The prime minister’s office has admitted that it made no attempt to ensure that a new £2.6 million Downing Street media briefing room would be accessible to disabled people.
Disability News Service (DNS) revealed last month that the platform in the room was not step-free and that civil servants or ministers with a mobility impairment would have to use a removable ramp if they wanted to address the media.
It later emerged that the prime minister and his team of civil servants had also failed to ensure that the facilities would allow an on-platform British Sign Language (BSL) interpreter.
Now the Cabinet Office has admitted – in response to a DNS freedom of information request – that it has no record of any discussions about the accessibility of the new facility (pictured) in the 12 months leading up to its unveiling.
It also admits in its response that it has no record of seeking advice on the plans from any access experts.
Instead, it left this work to its contractors, who it claims “have ensured that the relevant provisions in building regulations on access were followed”.
Baroness [Sal] Brinton, former president of the Liberal Democrats and herself a wheelchair-user, said last month that the access at the briefing room was “an absolute disgrace” and “a practical demonstration of the barriers to the most senior political offices in this country”.
The crossbench peer Baroness [Jane] Campbell, another wheelchair-user, said last month that the failure “sends out a clear message that, yet again, disability access is an afterthought”.
The failure to consider access comes despite the prime minister, Boris Johnson, finding himself at the centre of three separate legal actions relating to his continuing failure to provide on-platform BSL interpreters at vital televised briefings on the pandemic.
Deaf viewers first began to raise concerns about the lack of an interpreter in March 2020, a year before the media briefing room was used publicly for the first time.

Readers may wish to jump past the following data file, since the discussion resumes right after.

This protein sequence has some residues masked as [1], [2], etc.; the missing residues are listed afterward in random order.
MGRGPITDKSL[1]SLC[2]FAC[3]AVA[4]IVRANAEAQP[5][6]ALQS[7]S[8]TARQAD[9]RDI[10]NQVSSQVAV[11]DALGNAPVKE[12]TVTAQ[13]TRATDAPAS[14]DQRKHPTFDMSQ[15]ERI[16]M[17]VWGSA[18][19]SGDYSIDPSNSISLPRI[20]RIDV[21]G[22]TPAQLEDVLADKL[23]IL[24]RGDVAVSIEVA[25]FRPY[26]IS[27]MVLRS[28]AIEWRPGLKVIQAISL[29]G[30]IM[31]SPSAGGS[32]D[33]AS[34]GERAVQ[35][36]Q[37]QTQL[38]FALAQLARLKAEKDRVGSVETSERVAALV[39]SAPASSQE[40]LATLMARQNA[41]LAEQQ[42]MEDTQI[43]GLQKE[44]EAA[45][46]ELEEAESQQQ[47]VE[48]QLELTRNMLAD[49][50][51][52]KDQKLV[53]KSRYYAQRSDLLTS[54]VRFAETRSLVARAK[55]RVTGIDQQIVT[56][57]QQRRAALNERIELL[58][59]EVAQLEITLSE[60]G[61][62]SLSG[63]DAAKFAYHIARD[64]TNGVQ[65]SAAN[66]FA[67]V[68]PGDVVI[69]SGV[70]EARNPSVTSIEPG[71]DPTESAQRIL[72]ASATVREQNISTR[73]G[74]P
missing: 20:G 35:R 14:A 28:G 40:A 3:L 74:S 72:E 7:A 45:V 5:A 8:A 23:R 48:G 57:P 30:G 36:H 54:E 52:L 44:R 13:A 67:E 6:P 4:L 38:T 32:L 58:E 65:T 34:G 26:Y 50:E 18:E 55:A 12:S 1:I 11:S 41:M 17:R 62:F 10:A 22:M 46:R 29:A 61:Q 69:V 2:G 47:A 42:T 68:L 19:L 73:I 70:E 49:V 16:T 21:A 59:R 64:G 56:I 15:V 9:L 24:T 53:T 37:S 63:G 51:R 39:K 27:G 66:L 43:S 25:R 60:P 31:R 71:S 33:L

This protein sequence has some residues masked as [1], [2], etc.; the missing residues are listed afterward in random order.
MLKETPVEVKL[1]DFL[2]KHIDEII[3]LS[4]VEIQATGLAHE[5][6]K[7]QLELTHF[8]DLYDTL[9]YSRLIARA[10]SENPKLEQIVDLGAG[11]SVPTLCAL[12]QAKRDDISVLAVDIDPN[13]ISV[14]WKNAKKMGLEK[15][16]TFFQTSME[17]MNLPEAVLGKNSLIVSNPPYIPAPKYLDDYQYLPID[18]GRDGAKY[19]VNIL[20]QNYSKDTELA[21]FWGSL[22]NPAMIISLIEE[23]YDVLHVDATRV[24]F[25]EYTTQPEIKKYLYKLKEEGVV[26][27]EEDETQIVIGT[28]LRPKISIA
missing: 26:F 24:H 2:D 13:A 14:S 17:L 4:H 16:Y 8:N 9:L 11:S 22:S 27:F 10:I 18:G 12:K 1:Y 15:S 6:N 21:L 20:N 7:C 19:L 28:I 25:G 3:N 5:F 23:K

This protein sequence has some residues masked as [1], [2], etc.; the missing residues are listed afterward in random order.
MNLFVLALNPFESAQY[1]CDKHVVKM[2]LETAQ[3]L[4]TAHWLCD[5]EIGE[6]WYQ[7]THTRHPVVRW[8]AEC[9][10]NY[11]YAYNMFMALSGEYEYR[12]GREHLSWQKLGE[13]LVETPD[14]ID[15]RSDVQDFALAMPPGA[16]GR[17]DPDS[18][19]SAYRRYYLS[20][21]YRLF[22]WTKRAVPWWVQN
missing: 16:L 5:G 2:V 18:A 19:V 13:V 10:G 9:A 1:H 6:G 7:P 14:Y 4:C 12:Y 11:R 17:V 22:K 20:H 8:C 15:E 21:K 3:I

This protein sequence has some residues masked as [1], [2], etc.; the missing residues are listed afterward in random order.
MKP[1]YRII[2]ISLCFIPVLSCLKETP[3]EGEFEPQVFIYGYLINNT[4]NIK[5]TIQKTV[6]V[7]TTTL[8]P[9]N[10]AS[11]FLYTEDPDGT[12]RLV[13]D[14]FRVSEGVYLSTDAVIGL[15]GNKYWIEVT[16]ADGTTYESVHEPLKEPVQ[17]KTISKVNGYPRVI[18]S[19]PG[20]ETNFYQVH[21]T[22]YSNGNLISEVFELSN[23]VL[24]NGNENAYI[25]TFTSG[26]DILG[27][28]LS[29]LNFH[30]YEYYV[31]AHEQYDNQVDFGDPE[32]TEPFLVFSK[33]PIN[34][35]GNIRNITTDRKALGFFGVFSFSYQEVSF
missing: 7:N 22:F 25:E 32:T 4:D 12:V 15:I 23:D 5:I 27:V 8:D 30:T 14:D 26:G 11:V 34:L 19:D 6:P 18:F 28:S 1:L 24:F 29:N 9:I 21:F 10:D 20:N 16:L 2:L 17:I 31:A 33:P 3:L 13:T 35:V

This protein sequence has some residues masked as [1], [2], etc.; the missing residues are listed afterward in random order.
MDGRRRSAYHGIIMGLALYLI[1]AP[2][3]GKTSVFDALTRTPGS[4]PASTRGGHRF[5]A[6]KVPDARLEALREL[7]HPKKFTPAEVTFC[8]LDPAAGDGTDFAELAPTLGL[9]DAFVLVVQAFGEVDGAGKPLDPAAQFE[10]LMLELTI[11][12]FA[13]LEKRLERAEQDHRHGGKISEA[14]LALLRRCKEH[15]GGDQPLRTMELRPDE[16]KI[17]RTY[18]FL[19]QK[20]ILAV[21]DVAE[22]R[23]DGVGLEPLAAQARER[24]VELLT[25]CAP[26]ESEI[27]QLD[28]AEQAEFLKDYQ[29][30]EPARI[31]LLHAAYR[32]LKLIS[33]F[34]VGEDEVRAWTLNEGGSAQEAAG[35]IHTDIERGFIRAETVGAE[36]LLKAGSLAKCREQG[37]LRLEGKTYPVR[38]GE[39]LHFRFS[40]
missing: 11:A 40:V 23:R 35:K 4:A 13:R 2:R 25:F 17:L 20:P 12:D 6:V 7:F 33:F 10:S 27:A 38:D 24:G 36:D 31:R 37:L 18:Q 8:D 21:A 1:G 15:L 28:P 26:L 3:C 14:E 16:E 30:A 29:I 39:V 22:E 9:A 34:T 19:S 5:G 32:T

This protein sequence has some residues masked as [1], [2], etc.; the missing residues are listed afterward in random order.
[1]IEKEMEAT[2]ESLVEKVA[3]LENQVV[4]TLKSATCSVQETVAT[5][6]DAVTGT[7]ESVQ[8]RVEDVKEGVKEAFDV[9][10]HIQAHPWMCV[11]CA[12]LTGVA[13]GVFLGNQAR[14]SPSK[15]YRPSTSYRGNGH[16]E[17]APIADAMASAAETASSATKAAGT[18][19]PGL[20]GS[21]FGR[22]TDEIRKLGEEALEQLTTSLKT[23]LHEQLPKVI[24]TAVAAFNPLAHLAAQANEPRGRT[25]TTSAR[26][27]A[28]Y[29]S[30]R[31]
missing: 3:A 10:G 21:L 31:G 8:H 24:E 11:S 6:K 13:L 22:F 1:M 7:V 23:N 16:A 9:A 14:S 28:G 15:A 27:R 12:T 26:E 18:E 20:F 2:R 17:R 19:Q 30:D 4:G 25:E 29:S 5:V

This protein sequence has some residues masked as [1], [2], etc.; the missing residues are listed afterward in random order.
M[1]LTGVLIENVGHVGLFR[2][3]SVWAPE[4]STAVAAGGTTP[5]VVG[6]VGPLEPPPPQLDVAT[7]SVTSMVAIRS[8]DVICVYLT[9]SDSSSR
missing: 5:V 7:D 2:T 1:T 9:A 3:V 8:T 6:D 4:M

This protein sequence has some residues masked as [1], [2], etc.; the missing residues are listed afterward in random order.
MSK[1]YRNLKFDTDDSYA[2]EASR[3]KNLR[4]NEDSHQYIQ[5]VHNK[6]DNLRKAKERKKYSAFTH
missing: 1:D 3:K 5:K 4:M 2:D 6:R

Lynn Stewart-Taylor, founder of the #WhereIsTheInterpreter campaign, who has been trying for the last year to persuade the government that it must provide an on-platform interpreter at its pandemic briefings, and not rely on an in-screen interpreter on the BBC News channel, said she was disappointed but not surprised by the prime minister’s latest failure.
She said: “The fact is, broadcasting with a live on-platform interpreter saves money because only one camera is required and fewer technicians.
“In addition, it guarantees that the broadcasts are transmitted across every media channel.
“Clearly, the government is taking away access to reduce diversity, hide and segregate deaf sign language people.
“It’s very clear that sign language people are excluded from society. Our community is highly marginalised, under-represented, and under-researched.
“The government has failed us big time.”
Vicky Foxcroft, Labour’s shadow minister for disabled people, said: “The findings from this FoI are yet another example of how disabled people continue to be afterthoughts by the Conservatives.
“The prime minister has been asked several times why his press conferences remain inaccessible, his continued failure to answer is completely unacceptable.
“If the government want to get serious about making disabled people’s lives better, important press briefings with safety information should be accessible for all.
“Disabled people have had enough of feeling like an afterthought.”
The freedom of information response says that access to the briefing room is through a Whitehall building which has step-free access and accessible toilets, while “reasonable adjustments have been made to the briefing room itself, including incorporating a removable ramp into the design”.
It also says that government officials have worked with the BBC to ensure there is BSL interpretation for televised No 10 coronavirus press conferences, while the Cabinet Office has access to a BSL interpreter, based in a separate studio, for use on its social media channels, a resource which is made “freely available to key broadcasters”.
A spokesperson for No 10 declined yesterday (Wednesday) to comment on the freedom of information response.
Picture courtesy of ITN/ITV News
A note from the editor:
Please consider making a voluntary financial contribution to support the work of DNS and allow it to continue producing independent, carefully-researched news stories that focus on the lives and rights of disabled people and their user-led organisations.
Please do not contribute if you cannot afford to do so, and please note that DNS is not a charity. It is run and owned by disabled journalist John Pring and has been from its launch in April 2009.
Thank you for anything you can do to support the work of DNS…